52 by Karen Zimmermann —PURCHASE PRIZE AWARD!

$50.00 - Please contact 23 Sandy for current availability.
52 Fifty-two (52) is a book created to define my identity through places, people, personal and historical events within a book structure. On the year of my fifty-second birthday I found myself with a group of friends exploring Robert Smithson's Spiral Jetty in Utah. We each made a pact to make a book. I decided, that the book would be about where I was and where I had been. I also reflected on the significance of the number (52) and its implications. It is a narrative as the book is sequenced through the years. All family lineage is broken and the percents are touched upon as my daughter could be 52/48% Caucasian/Nuxalk (a North West Canadian Aboriginal group). This measuring, like counting, is abstract. How I deal with the subject is through an abstract narrative using collage, also a metaphor for so many countless things. —PURCHASE PRIZE AWARD!

Artist Bio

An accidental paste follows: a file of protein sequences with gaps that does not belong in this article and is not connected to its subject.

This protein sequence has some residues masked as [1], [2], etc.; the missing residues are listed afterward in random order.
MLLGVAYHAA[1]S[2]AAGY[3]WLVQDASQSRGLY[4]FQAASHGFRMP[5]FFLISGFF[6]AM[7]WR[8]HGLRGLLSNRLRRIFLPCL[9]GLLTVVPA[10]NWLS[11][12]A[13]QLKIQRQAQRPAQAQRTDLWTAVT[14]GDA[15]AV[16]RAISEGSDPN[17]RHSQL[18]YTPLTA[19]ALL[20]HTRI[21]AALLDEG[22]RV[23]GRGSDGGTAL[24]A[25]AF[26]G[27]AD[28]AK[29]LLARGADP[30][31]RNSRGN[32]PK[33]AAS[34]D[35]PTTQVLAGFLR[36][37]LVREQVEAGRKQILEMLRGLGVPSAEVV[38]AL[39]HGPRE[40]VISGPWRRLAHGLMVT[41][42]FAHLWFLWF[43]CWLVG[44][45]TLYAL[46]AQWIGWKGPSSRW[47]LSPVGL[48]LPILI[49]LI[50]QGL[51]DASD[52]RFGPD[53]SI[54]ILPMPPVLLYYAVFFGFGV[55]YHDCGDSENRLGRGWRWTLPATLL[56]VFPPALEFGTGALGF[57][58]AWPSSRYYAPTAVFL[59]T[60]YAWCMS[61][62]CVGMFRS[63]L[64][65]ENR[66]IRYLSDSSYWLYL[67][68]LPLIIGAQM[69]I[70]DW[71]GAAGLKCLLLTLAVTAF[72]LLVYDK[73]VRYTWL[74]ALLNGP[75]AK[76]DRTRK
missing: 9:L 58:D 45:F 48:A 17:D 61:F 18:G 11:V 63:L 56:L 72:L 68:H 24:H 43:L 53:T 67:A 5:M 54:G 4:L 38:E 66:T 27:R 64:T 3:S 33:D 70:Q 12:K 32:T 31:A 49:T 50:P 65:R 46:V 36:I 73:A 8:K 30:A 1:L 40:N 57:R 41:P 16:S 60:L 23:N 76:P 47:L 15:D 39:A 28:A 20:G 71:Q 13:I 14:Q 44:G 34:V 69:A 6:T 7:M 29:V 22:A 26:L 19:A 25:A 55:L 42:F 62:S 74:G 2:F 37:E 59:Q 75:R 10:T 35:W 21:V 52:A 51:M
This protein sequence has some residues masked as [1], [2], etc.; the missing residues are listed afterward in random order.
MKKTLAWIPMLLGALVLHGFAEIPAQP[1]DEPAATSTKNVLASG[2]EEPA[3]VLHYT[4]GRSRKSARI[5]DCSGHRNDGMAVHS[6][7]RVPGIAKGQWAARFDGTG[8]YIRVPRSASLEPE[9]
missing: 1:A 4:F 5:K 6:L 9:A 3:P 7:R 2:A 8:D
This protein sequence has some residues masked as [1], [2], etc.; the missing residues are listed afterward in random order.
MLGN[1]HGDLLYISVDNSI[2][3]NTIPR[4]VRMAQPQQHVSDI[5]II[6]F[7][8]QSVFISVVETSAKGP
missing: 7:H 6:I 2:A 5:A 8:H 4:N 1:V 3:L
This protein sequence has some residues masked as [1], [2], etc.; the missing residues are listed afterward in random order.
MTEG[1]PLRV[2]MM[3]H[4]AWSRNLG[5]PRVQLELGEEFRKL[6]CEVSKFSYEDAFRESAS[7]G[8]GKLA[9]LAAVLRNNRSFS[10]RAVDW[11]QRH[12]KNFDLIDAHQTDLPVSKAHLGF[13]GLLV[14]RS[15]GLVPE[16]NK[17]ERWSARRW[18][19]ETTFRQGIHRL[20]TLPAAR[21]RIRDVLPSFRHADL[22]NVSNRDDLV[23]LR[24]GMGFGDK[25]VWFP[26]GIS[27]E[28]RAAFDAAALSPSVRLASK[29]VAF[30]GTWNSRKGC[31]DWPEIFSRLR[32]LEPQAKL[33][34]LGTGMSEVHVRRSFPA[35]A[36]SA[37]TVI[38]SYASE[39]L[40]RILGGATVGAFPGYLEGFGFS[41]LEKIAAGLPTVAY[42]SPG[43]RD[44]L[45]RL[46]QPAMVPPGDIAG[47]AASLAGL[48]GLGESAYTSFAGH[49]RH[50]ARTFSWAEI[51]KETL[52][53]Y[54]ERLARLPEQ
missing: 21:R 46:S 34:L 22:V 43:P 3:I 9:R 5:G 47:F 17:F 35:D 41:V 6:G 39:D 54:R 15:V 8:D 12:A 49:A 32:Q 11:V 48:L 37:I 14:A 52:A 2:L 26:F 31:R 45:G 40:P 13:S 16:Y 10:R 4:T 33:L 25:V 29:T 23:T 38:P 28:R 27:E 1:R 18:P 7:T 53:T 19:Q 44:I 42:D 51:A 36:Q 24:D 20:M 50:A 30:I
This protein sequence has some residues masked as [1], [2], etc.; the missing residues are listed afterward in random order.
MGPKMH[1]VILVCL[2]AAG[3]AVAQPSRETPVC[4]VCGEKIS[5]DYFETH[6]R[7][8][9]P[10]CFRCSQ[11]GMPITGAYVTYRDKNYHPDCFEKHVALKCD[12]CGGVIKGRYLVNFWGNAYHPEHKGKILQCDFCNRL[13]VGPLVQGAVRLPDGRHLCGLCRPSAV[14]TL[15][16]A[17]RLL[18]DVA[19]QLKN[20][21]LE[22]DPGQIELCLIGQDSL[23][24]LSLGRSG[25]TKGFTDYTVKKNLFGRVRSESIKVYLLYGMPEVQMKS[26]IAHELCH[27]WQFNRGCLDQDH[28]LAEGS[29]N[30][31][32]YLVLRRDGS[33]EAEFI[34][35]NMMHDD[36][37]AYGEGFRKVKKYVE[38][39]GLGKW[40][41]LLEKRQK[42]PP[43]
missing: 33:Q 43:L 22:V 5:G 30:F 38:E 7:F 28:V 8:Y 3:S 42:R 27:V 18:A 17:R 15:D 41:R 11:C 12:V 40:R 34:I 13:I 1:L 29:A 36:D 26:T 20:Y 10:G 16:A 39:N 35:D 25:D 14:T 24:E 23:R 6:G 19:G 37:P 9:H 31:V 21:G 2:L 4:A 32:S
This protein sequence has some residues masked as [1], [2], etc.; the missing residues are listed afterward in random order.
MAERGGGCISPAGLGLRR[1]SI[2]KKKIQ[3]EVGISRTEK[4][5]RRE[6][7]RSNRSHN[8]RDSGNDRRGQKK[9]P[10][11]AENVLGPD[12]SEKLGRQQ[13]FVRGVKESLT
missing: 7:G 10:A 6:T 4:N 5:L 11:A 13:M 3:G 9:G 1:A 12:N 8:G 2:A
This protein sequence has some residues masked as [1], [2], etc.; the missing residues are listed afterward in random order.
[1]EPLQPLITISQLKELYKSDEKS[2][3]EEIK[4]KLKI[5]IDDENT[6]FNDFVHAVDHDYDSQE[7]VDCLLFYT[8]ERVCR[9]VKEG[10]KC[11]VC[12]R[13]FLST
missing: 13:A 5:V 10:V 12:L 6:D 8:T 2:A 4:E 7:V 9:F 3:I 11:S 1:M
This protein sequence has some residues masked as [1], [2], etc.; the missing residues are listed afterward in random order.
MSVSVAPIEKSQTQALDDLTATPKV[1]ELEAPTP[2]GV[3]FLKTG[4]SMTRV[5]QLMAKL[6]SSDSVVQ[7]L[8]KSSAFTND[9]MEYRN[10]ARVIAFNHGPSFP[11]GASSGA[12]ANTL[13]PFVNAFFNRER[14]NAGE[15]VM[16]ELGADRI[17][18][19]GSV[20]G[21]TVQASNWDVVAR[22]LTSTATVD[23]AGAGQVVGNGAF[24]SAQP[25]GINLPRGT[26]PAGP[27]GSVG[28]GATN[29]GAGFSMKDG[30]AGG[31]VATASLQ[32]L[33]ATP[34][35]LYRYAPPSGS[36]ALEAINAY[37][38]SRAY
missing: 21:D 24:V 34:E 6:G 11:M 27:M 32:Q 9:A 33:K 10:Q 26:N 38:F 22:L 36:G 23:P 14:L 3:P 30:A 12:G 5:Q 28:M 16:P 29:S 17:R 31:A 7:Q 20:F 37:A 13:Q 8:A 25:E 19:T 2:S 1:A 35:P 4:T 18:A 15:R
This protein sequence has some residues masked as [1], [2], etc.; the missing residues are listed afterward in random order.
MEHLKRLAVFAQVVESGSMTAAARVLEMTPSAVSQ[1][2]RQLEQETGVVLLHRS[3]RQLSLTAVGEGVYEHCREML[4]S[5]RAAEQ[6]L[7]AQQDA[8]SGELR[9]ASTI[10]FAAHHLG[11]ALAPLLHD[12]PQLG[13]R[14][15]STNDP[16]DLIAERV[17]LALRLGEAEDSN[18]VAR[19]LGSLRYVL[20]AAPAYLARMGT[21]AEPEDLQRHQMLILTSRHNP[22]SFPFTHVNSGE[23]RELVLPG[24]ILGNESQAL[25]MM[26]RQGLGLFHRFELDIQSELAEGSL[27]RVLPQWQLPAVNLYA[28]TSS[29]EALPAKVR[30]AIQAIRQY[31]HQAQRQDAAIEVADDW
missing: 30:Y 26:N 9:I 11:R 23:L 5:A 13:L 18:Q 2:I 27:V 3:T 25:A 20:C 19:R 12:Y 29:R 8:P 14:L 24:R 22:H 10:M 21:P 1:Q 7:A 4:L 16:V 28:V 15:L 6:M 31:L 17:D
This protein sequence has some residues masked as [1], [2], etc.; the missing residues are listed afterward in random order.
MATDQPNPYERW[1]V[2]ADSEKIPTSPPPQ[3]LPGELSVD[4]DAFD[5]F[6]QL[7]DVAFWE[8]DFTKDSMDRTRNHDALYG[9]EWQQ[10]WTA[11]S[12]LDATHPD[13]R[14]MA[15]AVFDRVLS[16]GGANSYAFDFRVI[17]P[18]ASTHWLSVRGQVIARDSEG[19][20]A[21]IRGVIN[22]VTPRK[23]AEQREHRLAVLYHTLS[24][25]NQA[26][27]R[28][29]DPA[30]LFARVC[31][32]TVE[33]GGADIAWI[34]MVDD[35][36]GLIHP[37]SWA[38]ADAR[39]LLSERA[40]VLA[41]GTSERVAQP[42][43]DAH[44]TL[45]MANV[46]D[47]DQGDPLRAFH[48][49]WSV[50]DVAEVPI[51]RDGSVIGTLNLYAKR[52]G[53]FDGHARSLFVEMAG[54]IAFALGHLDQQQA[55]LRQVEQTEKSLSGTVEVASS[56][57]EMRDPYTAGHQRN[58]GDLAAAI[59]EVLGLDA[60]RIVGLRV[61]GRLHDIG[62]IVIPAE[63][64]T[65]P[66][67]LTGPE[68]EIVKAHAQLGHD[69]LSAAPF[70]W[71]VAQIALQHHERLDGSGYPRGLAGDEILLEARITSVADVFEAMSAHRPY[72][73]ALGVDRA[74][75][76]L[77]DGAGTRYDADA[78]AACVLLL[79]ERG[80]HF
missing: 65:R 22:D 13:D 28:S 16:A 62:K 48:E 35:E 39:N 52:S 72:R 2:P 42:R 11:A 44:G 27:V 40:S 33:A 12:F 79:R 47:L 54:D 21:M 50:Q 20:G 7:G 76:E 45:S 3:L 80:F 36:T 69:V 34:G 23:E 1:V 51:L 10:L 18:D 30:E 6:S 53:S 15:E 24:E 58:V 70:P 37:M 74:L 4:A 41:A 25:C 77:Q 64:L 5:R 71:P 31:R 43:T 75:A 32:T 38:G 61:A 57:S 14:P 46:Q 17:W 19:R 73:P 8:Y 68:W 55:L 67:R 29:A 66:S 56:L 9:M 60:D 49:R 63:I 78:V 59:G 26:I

Karen Zimmermann is a an artist, designer, and educator. She is Professor in the University of Arizona, School of Art, Illustration & Graphic Design Division. Previously, Karen taught at the University of Hawai'i at Manoa. Karen has received numerous grants and awards including an Arizona Project Grant by the Arizona Commission of the Arts, UA Deans fund for Excellence, and UA Faculty Fellowship. She is an elected member on the American Institute of Graphic Art Design Education Committee and the College Book Art Association. She has shown her artwork internationally and her book work and prints are in many collections. Karen's practice includes activities in lettepress printing, writing, graphic design, and art. Her writing has been published in The Education of a Graphic Designer, The Education of an E Designer,The Education of a Motion Designer", JAB (Journal of Artists' Books), Design Education in Progress: Methodology and Process, American Institute of Graphic Arts, Zed and Inform. Her artwork examines the relationship between art, design, culture, and technology within the context of the environment. More recently her research has produced visual works that examine, compare, and contrast visual and typographic signs in public and private spaces from both sides of the Arizona/Mexico border. Karen received her MFA from Virginia Commonwealth University and her undergraduate degree from Rutgers University.